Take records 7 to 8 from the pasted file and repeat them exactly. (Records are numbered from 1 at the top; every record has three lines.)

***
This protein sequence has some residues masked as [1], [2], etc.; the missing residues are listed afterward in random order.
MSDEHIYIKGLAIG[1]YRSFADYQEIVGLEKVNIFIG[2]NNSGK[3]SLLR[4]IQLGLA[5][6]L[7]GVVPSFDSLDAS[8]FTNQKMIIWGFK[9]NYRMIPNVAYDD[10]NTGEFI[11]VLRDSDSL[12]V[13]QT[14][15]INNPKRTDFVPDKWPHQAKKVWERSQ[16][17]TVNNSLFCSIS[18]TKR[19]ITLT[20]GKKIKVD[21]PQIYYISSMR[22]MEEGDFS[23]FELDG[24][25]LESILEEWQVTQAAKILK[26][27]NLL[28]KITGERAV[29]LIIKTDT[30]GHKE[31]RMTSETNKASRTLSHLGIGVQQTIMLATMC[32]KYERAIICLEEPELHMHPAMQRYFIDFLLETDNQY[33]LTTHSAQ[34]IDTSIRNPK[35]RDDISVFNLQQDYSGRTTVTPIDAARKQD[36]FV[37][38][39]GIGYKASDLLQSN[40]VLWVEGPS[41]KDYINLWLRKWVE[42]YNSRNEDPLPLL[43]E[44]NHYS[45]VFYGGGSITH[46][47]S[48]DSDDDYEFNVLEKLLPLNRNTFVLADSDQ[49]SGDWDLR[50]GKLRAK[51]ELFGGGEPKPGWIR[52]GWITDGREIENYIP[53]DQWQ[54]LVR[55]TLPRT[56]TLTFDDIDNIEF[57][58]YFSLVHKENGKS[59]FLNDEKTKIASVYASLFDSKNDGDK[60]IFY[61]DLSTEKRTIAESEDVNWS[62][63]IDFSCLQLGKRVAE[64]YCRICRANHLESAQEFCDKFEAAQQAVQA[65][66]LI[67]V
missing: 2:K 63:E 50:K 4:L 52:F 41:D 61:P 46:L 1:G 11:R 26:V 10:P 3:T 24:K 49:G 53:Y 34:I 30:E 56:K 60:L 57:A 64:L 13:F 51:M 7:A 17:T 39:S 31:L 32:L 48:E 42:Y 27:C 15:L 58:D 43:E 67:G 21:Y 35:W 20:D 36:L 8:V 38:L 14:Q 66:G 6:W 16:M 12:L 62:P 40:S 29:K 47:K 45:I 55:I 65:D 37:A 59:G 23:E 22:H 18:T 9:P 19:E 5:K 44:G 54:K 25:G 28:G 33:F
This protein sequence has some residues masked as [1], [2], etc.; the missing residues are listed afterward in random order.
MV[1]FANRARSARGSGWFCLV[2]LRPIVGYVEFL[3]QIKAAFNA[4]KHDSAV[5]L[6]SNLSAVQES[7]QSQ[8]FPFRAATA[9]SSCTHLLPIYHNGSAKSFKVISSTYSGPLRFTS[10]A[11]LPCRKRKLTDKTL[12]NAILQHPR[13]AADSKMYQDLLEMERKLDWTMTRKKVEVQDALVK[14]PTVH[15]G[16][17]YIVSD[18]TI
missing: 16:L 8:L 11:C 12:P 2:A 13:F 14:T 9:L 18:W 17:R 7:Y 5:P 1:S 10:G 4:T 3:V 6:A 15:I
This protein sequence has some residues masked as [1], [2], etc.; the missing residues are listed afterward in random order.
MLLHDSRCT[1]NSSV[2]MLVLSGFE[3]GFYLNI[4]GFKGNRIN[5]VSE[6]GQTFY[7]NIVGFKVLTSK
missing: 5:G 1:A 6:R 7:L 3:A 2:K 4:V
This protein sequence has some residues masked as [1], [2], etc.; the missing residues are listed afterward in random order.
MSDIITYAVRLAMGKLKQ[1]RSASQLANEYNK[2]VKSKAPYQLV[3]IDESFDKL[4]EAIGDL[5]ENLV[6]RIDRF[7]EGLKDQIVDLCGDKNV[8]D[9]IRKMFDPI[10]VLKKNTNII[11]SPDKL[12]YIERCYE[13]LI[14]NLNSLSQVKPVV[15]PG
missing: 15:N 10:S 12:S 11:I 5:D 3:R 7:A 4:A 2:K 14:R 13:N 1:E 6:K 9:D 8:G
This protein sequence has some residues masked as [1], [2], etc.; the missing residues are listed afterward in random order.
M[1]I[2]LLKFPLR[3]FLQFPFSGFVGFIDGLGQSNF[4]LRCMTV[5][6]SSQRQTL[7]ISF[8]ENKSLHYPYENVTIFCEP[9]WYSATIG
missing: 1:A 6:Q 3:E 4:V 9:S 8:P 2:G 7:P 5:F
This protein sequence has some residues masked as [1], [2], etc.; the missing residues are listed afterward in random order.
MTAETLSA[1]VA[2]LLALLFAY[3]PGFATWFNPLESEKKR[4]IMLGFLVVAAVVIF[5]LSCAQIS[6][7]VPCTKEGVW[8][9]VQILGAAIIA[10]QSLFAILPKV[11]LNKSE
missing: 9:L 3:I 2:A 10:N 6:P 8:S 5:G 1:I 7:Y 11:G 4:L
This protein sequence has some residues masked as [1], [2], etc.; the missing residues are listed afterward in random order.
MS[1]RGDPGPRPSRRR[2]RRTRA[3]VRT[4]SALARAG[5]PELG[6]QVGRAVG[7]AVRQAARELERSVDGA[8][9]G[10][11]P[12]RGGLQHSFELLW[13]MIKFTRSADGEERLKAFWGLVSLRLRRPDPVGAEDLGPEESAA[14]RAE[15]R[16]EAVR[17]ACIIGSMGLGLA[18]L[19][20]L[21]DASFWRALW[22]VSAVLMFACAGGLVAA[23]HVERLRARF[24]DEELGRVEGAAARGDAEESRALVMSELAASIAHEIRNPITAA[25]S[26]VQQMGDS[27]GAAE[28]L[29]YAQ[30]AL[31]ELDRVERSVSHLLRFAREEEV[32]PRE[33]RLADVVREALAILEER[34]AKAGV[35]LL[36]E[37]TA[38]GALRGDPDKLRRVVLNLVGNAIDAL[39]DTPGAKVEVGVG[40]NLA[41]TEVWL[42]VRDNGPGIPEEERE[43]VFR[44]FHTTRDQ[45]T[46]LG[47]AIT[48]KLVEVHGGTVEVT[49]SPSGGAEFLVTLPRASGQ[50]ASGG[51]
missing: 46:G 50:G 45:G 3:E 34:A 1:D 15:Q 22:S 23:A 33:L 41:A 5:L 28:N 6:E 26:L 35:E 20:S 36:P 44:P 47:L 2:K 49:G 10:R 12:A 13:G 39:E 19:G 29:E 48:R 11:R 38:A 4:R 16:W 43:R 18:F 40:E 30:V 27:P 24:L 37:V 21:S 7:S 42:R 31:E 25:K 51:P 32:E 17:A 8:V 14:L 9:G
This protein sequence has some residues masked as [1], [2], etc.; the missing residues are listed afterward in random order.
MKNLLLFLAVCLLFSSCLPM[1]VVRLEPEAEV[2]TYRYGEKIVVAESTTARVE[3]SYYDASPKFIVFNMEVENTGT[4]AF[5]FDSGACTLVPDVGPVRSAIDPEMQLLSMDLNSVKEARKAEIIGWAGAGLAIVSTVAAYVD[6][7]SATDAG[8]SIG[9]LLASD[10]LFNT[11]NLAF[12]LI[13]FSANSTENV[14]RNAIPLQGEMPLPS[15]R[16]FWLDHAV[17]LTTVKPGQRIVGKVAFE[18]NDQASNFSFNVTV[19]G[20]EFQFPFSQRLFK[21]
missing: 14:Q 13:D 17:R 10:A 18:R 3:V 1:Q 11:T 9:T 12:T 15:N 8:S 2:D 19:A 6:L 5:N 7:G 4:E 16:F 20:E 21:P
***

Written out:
This protein sequence has some residues masked as [1], [2], etc.; the missing residues are listed afterward in random order.
MS[1]RGDPGPRPSRRR[2]RRTRA[3]VRT[4]SALARAG[5]PELG[6]QVGRAVG[7]AVRQAARELERSVDGA[8][9]G[10][11]P[12]RGGLQHSFELLW[13]MIKFTRSADGEERLKAFWGLVSLRLRRPDPVGAEDLGPEESAA[14]RAE[15]R[16]EAVR[17]ACIIGSMGLGLA[18]L[19][20]L[21]DASFWRALW[22]VSAVLMFACAGGLVAA[23]HVERLRARF[24]DEELGRVEGAAARGDAEESRALVMSELAASIAHEIRNPITAA[25]S[26]VQQMGDS[27]GAAE[28]L[29]YAQ[30]AL[31]ELDRVERSVSHLLRFAREEEV[32]PRE[33]RLADVVREALAILEER[34]AKAGV[35]LL[36]E[37]TA[38]GALRGDPDKLRRVVLNLVGNAIDAL[39]DTPGAKVEVGVG[40]NLA[41]TEVWL[42]VRDNGPGIPEEERE[43]VFR[44]FHTTRDQ[45]T[46]LG[47]AIT[48]KLVEVHGGTVEVT[49]SPSGGAEFLVTLPRASGQ[50]ASGG[51]
missing: 46:G 50:G 45:G 3:E 34:A 1:D 15:Q 22:S 23:A 33:L 41:A 5:L 28:N 6:E 26:L 35:E 20:S 36:P 44:P 47:L 2:K 49:G 10:R 12:A 13:G 39:E 19:G 29:E 48:R 11:R 38:A 4:R 16:W 43:R 18:F 40:E 30:V 27:P 24:L 37:V 21:S 7:S 42:R 31:E 25:K 51:P 32:E 17:A 8:V 14:L 9:G
This protein sequence has some residues masked as [1], [2], etc.; the missing residues are listed afterward in random order.
MKNLLLFLAVCLLFSSCLPM[1]VVRLEPEAEV[2]TYRYGEKIVVAESTTARVE[3]SYYDASPKFIVFNMEVENTGT[4]AF[5]FDSGACTLVPDVGPVRSAIDPEMQLLSMDLNSVKEARKAEIIGWAGAGLAIVSTVAAYVD[6][7]SATDAG[8]SIG[9]LLASD[10]LFNT[11]NLAF[12]LI[13]FSANSTENV[14]RNAIPLQGEMPLPS[15]R[16]FWLDHAV[17]LTTVKPGQRIVGKVAFE[18]NDQASNFSFNVTV[19]G[20]EFQFPFSQRLFK[21]
missing: 14:Q 13:D 17:R 10:A 18:R 3:V 1:Q 11:T 9:T 12:T 15:N 8:S 2:D 19:A 6:L 5:N 7:G 4:E 16:F 20:E 21:P